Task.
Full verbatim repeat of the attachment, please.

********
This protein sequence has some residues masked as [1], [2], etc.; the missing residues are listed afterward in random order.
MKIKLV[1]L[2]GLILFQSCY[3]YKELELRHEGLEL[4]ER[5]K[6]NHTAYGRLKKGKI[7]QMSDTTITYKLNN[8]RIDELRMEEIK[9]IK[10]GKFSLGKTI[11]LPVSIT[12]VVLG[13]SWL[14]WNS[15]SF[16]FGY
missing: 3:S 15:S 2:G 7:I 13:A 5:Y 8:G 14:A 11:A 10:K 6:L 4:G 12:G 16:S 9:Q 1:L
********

This protein sequence has some residues masked as [1], [2], etc.; the missing residues are listed afterward in random order.
MKIKLV[1]L[2]GLILFQSCY[3]YKELELRHEGLEL[4]ER[5]K[6]NHTAYGRLKKGKI[7]QMSDTTITYKLNN[8]RIDELRMEEIK[9]IK[10]GKFSLGKTI[11]LPVSIT[12]VVLG[13]SWL[14]WNS[15]SF[16]FGY
missing: 3:S 15:S 2:G 7:I 13:A 5:Y 8:G 14:A 11:A 10:K 6:L 4:G 12:G 16:S 9:Q 1:L